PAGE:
Home Design: On The East Coast, 2015 Is The Year Of The Pergola

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In 2014, the humble garden shed had a moment. Reality television home design shows featured eccentric garden shed designers, and home improvement blogs were quite taken with the idea of “she sheds,” the DIY-woman’s answer to the traditional “man cave.” While the fascination with the backyard shed hasn’t gone away, it looks like 2015 is the year of the pergola — arbor-like wooden structures that often include flowers and creeping vines.

Across the East Coast this summer (and even across the Atlantic), people are hard at work on community-improvement projects that involve building wooden pergolas in their towns.

In Chestnut Hills, Pennsylvania, the regional Valley Green Bank is collaborating with the local Rotary Club to restore two historic pergolas that dates back to the 1700s, when they were used as water troughs for horses.

“We believe the pergola is an iconic, identifiable landmark within our neighborhood and enjoyed by residents and visitors,” said Valley Green Bank CEO Jay Goldstein.

Wooden pergolas are particularly popular in Pennsylvania, home to many Amish workshops and communities that specialize in building such structures. Amish builders are known for handcrafting furniture, small buildings, and pergolas, always using 100% wood.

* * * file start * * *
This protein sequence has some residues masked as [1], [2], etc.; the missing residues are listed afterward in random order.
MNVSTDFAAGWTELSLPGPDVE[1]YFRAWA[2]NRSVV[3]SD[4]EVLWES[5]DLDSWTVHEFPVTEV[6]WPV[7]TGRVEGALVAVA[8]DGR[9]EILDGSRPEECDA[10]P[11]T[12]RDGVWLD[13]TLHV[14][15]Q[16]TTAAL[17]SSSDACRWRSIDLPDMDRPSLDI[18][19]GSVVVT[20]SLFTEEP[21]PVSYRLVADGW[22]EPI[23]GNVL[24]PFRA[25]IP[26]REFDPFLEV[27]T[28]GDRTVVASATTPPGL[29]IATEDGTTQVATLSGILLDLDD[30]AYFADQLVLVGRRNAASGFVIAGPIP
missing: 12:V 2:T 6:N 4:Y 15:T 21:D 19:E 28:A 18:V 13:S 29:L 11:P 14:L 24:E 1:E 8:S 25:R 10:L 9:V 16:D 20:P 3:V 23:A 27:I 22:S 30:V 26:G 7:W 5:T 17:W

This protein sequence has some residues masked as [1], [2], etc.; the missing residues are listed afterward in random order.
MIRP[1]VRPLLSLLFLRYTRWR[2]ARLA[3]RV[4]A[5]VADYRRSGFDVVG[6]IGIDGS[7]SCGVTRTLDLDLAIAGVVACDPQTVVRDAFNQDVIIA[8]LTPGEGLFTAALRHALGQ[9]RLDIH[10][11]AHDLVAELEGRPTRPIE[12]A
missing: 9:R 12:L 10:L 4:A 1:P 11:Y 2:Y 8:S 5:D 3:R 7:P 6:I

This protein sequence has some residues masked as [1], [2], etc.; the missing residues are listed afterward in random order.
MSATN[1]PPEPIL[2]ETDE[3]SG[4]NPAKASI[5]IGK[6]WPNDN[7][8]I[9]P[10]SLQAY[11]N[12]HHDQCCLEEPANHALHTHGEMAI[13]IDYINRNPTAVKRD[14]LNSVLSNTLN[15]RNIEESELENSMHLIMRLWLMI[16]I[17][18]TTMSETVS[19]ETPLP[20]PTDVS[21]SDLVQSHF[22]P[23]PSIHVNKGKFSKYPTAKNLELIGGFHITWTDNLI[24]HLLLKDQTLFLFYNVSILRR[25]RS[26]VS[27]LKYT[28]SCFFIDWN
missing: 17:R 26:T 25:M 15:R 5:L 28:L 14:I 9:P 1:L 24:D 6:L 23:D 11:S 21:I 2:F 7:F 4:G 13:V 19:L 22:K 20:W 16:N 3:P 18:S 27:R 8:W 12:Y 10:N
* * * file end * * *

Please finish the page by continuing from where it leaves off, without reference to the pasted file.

In England (home to the television show “Amazing Sheds”), pergolas and garden sheds have long been hugely popular, and more than 21 million of U.K. homeowners have sheds on their property. At the Tichfield Haven National Nature Reserve, located in southern England between Birmingham and the Isle of Wight, County Councillor Geoff Hockley unveiled a new pergola this July. A local dog-lover had requested somewhere for dog walkers to shelter from the rain.

“It was a reasonable request and struck me as being for a very good cause. They’re delighted that they’ve now got somewhere to sit outside, regardless of the weather,” Hockley said.

And in Rockdale, Georgia, an Eagle Scout built a pergola at a preschool, while in Martha’s Vineyard in New England, three high school boys built a pergola for their schoolmates to enjoy when the school year starts up again.

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